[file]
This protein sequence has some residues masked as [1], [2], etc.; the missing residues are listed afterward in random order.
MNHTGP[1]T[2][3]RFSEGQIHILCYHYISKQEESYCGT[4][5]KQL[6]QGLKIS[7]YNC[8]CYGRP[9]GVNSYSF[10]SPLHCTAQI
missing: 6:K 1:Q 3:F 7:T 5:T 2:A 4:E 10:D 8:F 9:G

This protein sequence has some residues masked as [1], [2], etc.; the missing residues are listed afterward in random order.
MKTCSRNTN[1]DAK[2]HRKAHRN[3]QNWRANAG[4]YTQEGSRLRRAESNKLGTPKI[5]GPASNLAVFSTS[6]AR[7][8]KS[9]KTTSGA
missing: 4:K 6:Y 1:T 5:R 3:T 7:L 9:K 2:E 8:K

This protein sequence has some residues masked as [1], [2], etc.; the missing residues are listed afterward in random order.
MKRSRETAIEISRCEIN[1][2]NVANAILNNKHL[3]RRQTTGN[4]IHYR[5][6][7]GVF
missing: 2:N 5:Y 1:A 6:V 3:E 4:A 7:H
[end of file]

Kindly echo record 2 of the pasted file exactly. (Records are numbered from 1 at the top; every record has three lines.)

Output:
This protein sequence has some residues masked as [1], [2], etc.; the missing residues are listed afterward in random order.
MKTCSRNTN[1]DAK[2]HRKAHRN[3]QNWRANAG[4]YTQEGSRLRRAESNKLGTPKI[5]GPASNLAVFSTS[6]AR[7][8]KS[9]KTTSGA
missing: 4:K 6:Y 1:T 5:R 3:T 7:L 9:K 2:E 8:K